Boeing’s CEO faces lawmakers and grieving families. What needs to change to prevent systemic failures in the future?
Natalie Kitroeff, reporter for The New York Times covering Boeing and aviation safety. (@Nataliekitro)
Captain Larry Rooney, president of the Coalition of Airline Pilots Association (@CAPApilots), which represents over 30,000 professional airline pilots at 14 airlines. Captain at American Airlines with over 18,000 flight hours. A 35-year veteran of the airline industry with background in aviation safety, training and international and domestic operations.
Mike Perrone, national president of the Professional Aviation Safety Specialists, a union which represents FAA inspectors, technicians, engineers and others. Worked for the FAA for over 30 years. (@PASSNational)
From The Reading List
New York Times: "Boeing Hearing: Irate Lawmakers Confront C.E.O." — "Facing Congress for the second day in a row, Boeing’s chief executive, Dennis A. Muilenburg, was confronted by irate lawmakers who presented new evidence that people inside the company raised concerns during the development of the 737 Max, which crashed twice in five months and left 346 people dead.
"Representative Peter DeFazio, Democrat of Oregon, began the hearing before the House Transportation and Infrastructure Committee by presenting several documents that offered new information about how Boeing designed an automated system in the plane, known as MCAS, which was later found to have played a role in both crashes.
"In a partially redacted email Mr. DeFazio displayed, a Boeing engineer raised concerns in 2015 about whether MCAS was vulnerable to malfunctioning if a single sensor failed. That is precisely what happened in both doomed flights, a Lion Air flight that crashed off the coast of Indonesia in October 2018 and another 737 Max that went down in Ethiopia in March."
New York Times: "Before Deadly Crashes, Boeing Pushed for Law That Undercut Oversight" — "With a few short paragraphs tucked into 463 pages of legislation last year, Boeing scored one of its biggest lobbying wins: a law that undercuts the government’s role in approving the design of new airplanes.
"For years, the government had been handing over more responsibility to manufacturers as a way to reduce bureaucracy. But those paragraphs cemented the industry’s power, allowing manufacturers to challenge regulators over safety disputes and making it difficult for the government to usurp companies’ authority.
"Although the law applies broadly to the industry, Boeing, the nation’s dominant aerospace manufacturer, is the biggest beneficiary. An examination by The New York Times, based on interviews with more than 50 regulators, industry executives, congressional staff members and lobbyists, as well as drafts of the bill and federal documents, found that Boeing and its allies helped craft the legislation to their liking, shaping the language of the law and overcoming criticism from regulators.
"In a stark warning as the bill was being written, the Federal Aviation Administration said that it would 'not be in the best interest of safety.' "
CNBC: "Boeing engineers raised concerns about 737 Max before crashes, documents show" — "A Boeing engineer was concerned that the troubled 737 Max, years before it came to market, had a flight-control system that lacked sufficient safeguards, according to a document released Wednesday during a hearing in the House where lawmakers questioned the manufacturer’s CEO after two fatal crashes of the jetliners.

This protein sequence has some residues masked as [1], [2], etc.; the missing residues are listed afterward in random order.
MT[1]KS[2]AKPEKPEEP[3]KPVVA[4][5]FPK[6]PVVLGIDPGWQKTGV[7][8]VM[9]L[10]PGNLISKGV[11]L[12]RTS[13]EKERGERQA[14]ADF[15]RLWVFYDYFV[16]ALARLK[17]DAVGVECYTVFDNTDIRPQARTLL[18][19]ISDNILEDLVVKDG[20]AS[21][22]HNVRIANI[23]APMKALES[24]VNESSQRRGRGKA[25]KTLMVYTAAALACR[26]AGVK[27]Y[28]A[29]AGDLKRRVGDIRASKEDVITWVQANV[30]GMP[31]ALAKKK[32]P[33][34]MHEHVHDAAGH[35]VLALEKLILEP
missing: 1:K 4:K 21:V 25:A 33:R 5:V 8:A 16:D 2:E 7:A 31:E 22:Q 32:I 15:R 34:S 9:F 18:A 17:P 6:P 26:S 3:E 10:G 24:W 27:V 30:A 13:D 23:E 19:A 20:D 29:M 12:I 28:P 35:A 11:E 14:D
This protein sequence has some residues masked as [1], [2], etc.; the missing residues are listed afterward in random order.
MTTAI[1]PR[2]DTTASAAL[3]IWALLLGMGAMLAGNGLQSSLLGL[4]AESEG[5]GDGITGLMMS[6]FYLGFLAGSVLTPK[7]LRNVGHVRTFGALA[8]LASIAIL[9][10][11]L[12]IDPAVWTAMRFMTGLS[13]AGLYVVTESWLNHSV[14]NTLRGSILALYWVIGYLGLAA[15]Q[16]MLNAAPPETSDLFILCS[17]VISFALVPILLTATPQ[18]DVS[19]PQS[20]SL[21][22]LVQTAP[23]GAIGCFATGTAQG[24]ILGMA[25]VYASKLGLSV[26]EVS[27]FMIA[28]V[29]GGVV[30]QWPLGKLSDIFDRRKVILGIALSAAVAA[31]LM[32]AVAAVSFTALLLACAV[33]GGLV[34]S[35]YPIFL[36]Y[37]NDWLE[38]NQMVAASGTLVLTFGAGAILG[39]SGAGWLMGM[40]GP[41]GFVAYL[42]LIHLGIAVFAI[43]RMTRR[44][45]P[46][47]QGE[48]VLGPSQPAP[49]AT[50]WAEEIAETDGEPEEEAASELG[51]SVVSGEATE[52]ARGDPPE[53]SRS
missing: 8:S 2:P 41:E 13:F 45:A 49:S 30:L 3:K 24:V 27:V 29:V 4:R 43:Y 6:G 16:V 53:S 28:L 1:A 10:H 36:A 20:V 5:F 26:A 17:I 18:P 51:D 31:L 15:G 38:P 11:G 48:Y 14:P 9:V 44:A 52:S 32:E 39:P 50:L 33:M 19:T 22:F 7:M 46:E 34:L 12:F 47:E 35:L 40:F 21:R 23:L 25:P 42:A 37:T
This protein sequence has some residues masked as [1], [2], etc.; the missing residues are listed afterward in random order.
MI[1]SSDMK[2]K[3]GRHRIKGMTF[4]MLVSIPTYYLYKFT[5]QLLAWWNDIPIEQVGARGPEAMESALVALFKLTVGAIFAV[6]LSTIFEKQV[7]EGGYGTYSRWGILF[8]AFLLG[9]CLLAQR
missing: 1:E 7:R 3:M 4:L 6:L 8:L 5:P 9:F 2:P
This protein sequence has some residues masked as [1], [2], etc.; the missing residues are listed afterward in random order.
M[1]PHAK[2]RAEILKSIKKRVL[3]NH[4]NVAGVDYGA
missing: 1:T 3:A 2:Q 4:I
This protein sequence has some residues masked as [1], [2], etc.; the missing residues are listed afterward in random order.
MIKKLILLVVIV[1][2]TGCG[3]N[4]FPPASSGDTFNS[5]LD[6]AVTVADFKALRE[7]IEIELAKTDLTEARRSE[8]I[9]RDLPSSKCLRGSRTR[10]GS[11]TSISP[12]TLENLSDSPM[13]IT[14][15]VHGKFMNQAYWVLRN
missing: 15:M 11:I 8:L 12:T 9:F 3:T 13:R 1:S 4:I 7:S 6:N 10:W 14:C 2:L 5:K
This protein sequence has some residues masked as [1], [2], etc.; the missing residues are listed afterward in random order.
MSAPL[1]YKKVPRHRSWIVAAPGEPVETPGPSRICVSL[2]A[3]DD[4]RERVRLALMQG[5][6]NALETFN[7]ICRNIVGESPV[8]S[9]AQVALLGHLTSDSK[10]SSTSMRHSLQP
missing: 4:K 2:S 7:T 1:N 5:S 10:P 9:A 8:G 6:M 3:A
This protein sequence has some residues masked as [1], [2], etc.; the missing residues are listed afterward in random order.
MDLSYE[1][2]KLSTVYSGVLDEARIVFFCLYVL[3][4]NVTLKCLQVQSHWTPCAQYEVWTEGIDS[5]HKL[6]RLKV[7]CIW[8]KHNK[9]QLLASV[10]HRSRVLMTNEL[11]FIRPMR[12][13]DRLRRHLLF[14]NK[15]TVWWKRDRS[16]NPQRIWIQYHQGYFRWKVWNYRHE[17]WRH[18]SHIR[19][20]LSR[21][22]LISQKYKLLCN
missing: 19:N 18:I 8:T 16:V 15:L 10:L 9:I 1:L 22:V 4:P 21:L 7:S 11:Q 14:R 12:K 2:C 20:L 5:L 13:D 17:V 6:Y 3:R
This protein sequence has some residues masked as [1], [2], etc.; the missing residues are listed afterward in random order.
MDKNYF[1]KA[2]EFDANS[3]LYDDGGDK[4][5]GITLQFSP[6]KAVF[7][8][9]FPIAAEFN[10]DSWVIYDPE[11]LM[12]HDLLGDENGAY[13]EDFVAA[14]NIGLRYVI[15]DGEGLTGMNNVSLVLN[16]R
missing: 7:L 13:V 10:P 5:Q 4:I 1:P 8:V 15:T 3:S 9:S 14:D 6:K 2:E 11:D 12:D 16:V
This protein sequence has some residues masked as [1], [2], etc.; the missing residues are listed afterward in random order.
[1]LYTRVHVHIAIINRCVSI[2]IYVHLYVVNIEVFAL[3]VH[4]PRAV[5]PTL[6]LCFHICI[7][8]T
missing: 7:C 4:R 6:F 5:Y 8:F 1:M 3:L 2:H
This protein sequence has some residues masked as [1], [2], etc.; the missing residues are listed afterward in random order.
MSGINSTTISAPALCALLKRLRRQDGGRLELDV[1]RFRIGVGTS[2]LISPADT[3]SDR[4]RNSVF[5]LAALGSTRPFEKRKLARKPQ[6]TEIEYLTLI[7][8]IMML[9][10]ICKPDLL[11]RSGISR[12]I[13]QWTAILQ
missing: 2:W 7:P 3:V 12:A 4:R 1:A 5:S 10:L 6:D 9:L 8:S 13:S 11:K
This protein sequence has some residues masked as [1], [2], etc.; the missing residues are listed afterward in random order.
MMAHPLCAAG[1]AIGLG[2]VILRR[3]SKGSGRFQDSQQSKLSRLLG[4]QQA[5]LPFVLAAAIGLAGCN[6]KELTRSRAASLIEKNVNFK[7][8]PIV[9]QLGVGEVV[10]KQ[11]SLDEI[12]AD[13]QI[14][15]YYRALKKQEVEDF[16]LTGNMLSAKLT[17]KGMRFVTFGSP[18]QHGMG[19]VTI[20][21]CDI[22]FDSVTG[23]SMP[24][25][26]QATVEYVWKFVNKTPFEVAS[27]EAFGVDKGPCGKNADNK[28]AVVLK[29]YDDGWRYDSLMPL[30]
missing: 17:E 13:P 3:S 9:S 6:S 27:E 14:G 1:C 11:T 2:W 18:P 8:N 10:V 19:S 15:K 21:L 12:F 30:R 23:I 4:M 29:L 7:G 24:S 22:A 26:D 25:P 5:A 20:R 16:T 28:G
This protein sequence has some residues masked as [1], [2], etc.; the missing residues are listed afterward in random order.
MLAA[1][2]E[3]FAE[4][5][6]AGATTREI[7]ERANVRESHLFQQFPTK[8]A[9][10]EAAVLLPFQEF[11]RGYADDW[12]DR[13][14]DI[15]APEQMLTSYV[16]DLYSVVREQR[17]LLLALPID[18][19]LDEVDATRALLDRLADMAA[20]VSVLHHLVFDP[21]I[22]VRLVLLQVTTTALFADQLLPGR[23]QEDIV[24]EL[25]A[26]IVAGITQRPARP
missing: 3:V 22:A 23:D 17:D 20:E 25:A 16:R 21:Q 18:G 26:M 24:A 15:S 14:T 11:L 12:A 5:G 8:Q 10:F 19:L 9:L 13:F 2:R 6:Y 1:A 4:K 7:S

"In 2015, more than a year before the planes were certified by federal regulators, a Boeing engineer asked whether a flight-control system that was involved in both deadly crashes was safe because it relied on a single sensor.
"Regulators around the world banned airlines from flying the planes after the crashes. Boeing has changed the planes’ system so that they rely on two sensors instead of one. But regulators have not yet signed off on that and other changes the company has made to the planes, leaving them grounded for nearly eight months, which has crimped airline profits."
Yahoo! Finance: "What Boeing's CEO says may be used against it in the court of law, public opinion" — "Largely characterized as political theater, Congressional hearings currently underway still pose risks for Boeing (BA) — and its embattled CEO Dennis Mulienburg as the company tries to fend off civil litigation from passengers, customers and pilots.
"The aerospace giant has been under pressure from all sides since two fatal crashes of the company’s flagship 737 Max jet. Amid ongoing probes of the two disasters, an investigation by the Department of Justice and growing questions about Boeing’s relationship with the Federal Aviation Administration (FAA), experts say Muilenberg’s words to Congress could easily come back to haunt the company.
"'The potential liability to Boeing is crushing, and what he says are potential admissions that can be used in litigation,' Arthur Rosenberg, an aviation attorney who is representing families whose relatives died in the Ethiopian Airlines and Lion Air crashes, told Yahoo Finance."
This program aired on October 31, 2019.
- What To Know As Boeing Executives Testify Before Congress
- Boeing Chief To Families Of Crash Victims: 'We Are Sorry, Deeply And Truly'
- Boeing Exec Out As Company Prepares To Report More Post-Crash Losses
- As Fallout From The 737 Max Crisis Continues, The Cost To Boeing Is Growing
- U.S. Joins List Of Countries Grounding Boeing Planes After Ethiopian Airlines Crash
- Congress Takes Up FAA, Boeing And Aviation Oversight In Hearings